On the other hand, “constructive responses” move conflict into more productive ways of interacting. These behaviours generally involve controlling impulses, exploring the issues, sharing impact and creating mutually satisfying solutions. Some specific behaviours are “taking perspective,” “expressing emotions,” “reaching out,” and “reflective thinking.” Research from the Leadership Development Institute indicates, as well may be expected, that employing effective constructive responses and reducing destructive responses, result in less stress and higher performance.
Some tools that identify conflict management styles include: the Conflict Dynamics Profile; the Thomas-Kilmann Conflict Mode Instrument, Style Matters: The Kraybill Conflict Style Inventory, Dealing with Conflict Instrument by Alexander Hiam and Intercultural Development Inventory.
Change requires commitment
Developing leaders requires, as a starting point, a commitment by the organization to build a culture of conflict competence. This is not an easy or straightforward task and is often most effective when organizations embark on the development of an Integrated or Informal Conflict Management System. Such systems are best designed by first conducting a workplace audit or other type of assessment, that considers the particular workplace and its staff’s needs. Based on the results, it is then necessary to establish criteria for conflict competencies for all levels of staff, beginning with the senior leaders. Depending on the organization’s vision of a conflict competent workplace and the criteria developed, a system also requires its leaders and all other staff to engage in some process or processes to identify what aspects of their conflict conduct they will work on and shift to meet the criteria. For changes to happen, it is necessary to build in ways to monitor and evaluate progress. Like any other change in organizations, it is necessary to contemplate and address possible resistance.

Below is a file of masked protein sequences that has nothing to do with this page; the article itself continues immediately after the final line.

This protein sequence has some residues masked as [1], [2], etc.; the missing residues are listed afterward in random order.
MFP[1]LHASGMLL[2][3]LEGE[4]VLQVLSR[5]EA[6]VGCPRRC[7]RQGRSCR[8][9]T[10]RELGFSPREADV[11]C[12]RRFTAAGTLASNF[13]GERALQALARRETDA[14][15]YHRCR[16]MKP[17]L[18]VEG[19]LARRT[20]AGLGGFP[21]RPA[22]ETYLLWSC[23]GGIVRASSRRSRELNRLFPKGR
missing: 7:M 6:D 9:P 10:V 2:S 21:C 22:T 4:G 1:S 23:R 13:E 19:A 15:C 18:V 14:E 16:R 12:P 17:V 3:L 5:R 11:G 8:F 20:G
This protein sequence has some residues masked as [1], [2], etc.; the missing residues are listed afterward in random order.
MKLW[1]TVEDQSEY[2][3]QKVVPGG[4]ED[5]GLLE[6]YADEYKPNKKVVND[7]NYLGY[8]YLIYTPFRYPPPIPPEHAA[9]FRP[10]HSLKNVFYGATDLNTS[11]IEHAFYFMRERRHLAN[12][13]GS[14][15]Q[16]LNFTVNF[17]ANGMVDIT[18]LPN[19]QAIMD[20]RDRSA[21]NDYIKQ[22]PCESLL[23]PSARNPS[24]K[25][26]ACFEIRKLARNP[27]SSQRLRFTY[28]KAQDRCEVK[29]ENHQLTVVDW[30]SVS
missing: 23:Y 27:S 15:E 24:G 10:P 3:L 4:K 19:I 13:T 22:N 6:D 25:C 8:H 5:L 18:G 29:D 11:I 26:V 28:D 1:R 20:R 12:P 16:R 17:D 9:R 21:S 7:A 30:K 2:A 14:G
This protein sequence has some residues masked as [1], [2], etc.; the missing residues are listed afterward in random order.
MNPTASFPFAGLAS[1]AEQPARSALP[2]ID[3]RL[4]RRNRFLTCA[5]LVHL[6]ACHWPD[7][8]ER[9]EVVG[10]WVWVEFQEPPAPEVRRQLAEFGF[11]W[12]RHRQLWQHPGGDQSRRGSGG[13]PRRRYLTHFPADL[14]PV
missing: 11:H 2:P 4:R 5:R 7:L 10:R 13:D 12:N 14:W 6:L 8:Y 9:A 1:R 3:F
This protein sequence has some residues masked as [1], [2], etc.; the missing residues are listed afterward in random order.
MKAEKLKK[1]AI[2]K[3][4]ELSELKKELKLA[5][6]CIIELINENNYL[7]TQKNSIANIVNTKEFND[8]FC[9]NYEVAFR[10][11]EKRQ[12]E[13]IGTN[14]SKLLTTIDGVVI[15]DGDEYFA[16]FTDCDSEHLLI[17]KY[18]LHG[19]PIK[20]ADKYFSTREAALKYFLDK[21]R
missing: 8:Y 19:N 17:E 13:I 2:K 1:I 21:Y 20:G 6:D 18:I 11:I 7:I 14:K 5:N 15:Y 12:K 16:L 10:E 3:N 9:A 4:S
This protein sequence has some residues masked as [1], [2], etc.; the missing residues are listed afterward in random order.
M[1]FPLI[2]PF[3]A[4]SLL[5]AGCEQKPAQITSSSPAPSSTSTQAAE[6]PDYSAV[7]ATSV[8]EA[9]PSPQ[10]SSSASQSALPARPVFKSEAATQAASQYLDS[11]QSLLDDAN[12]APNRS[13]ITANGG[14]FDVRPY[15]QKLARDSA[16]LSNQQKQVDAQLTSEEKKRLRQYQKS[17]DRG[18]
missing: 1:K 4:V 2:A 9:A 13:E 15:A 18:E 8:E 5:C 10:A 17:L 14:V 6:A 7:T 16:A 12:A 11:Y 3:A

An effective way to build individual conflict competence – that contributes to the collective objective to build a conflict competent organization – is with conflict coaching. Conflict coaching is a one-on-one process that combines conflict management and executive coaching principles. This individualized technique requires people to articulate and concentrate on reaching their objectives with respect to enhancing their particular areas for development. This form of coaching, like other types of executive coaching, is most effective when there is a commitment to engage in the process and measure progress.
The overall organizational intervention is supported by individual development.
A customized approach is recommended, for developing and sustaining conflict proficient leaders and others. The huge task of shifting corporate culture and its human capital to become adept at engaging in